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Abstract Title: Do perceptually salient elements in physics problems influence students’ eye movements and answer choices?
Abstract: Several reasons have been proposed to explain students' incorrect answers to conceptual physics problems.  Heckler (2011) proposed a reason with a perceptual basis: plausible and salient "eye catching" features in a problem capture students' attention.  Once students attend to these perceptually salient features, less salient albeit thematically relevant features are not considered and students answer the problem incorrectly based on the salient features.  To test this hypothesis we recorded eye movements of introductory physics students on fifteen conceptual problems with diagrams.  Each diagram contained areas consistent with documented novice-like answers and other areas consistent with the scientifically correct answer.  We manipulated the luminance contrast of the diagrams to produce three versions of each diagram, which differed by the area with the highest level of perceptual salience.  We found no effect of the salience on the correctness of students' answers.  We also discuss how the salience manipulations influence eye movements.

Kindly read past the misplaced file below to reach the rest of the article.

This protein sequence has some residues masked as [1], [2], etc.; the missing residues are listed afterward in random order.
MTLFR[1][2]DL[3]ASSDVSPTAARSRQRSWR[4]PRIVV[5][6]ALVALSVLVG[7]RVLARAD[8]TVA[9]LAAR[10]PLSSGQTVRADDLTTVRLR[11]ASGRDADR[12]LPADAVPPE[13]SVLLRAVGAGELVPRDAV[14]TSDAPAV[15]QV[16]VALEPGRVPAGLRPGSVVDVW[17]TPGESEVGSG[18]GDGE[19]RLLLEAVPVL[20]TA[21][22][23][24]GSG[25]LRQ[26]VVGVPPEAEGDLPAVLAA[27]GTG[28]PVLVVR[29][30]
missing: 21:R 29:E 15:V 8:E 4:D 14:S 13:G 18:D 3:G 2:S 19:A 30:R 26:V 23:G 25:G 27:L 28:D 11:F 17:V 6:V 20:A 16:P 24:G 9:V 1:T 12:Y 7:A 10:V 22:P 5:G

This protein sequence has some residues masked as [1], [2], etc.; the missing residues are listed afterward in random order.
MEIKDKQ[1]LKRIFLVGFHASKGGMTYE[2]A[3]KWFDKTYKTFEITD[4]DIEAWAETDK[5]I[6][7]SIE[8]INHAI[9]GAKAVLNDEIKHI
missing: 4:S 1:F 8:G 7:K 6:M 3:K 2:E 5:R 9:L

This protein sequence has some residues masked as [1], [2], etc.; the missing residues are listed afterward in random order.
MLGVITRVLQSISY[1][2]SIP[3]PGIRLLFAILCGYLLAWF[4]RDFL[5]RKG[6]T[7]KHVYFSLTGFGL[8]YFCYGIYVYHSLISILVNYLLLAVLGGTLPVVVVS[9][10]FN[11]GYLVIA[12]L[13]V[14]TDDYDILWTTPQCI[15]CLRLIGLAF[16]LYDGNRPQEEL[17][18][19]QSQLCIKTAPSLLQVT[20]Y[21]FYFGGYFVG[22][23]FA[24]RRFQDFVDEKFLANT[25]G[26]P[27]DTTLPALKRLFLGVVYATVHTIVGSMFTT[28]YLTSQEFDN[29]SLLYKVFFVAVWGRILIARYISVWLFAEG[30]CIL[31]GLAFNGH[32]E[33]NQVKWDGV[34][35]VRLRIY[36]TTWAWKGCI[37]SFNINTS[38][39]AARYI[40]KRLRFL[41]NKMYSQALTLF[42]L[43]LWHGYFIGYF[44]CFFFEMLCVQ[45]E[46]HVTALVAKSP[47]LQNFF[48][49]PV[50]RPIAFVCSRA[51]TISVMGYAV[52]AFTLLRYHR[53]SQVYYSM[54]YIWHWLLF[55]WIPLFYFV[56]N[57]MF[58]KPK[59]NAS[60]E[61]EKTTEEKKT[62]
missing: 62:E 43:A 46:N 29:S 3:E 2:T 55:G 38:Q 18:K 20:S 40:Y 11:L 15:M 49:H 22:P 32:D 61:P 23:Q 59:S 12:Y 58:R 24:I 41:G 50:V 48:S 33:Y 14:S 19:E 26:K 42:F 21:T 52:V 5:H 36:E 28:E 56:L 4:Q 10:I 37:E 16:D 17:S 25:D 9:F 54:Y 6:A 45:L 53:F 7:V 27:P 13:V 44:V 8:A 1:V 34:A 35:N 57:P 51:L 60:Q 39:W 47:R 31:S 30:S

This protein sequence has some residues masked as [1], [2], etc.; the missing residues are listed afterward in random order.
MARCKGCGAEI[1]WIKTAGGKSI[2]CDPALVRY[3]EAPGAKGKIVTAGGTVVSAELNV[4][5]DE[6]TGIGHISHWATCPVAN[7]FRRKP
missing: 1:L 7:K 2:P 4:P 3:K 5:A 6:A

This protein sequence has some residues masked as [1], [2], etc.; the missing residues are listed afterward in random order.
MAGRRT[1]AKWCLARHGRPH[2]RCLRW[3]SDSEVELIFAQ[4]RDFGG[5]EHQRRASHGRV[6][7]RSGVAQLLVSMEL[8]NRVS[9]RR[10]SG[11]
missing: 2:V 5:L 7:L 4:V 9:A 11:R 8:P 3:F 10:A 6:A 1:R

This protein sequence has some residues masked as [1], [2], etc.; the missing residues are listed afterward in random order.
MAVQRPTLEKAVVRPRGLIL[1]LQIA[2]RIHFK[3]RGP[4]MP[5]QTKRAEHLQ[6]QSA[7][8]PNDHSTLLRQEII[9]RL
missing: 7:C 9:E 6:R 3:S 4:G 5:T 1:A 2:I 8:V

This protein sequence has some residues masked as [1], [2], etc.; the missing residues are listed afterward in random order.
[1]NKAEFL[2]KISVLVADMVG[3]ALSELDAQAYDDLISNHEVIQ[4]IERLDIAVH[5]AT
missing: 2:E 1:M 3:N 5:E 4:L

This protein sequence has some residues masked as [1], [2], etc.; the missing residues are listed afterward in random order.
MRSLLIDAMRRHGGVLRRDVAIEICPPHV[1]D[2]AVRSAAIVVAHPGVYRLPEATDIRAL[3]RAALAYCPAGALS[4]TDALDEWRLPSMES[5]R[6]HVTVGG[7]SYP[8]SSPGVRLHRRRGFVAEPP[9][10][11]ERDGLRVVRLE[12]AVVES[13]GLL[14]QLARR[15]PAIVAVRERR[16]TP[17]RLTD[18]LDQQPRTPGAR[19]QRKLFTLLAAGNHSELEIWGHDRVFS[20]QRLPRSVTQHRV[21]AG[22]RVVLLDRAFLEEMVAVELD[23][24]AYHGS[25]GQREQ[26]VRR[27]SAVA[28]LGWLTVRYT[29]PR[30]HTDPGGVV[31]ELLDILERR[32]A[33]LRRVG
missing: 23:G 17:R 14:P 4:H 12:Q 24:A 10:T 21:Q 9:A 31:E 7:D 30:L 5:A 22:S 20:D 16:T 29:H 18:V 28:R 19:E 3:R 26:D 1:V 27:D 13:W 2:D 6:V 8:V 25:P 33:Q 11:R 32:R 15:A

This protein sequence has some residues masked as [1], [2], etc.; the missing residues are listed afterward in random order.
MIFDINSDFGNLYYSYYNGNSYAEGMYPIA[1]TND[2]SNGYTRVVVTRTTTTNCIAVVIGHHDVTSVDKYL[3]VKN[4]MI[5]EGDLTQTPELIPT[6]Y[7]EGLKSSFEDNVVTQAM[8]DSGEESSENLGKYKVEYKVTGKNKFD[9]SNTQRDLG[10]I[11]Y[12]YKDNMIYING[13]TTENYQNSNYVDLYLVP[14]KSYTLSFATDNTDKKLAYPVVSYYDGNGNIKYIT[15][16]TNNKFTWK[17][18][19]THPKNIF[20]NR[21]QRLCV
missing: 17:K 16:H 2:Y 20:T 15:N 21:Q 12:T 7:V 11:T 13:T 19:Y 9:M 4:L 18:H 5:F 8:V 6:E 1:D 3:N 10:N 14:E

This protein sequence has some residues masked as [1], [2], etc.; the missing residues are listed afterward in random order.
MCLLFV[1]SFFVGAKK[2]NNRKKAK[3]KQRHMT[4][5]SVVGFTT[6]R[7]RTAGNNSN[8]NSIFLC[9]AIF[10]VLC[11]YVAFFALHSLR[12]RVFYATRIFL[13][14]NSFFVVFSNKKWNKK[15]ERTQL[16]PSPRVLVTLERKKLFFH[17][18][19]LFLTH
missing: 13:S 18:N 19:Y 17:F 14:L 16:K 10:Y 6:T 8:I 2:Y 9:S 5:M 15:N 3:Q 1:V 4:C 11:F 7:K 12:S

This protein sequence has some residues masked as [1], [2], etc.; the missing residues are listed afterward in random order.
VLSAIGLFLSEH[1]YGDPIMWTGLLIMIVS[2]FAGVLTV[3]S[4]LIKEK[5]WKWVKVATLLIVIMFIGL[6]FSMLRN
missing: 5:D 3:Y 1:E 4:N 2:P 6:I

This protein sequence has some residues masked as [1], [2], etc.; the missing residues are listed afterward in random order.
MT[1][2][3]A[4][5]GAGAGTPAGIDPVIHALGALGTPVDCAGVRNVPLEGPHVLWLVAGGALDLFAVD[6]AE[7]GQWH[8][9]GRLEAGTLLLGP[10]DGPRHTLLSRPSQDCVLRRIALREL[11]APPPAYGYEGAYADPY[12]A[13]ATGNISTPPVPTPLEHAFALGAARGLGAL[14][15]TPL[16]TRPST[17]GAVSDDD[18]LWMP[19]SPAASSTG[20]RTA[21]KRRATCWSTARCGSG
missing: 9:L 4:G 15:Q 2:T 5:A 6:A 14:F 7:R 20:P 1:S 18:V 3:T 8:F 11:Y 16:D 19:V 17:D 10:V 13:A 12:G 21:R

Footnote: This work supported in part by NSF grant 1138697.
Abstract Type: Contributed Poster Presentation

Author/Organizer Information

Primary Contact: Adrian Madsen
Kansas State University
Physics Department, 116 Cardwell Hall
Manhattan, KS 66502
Phone: 7855321612
Co-Author(s)
and Co-Presenter(s)
Amy Rouinfar, Kansas State University
Adam Larson,  Kansas State University
Lester Loschky,  Kansas State University
N. Sanjay Rebello,  Kansas State University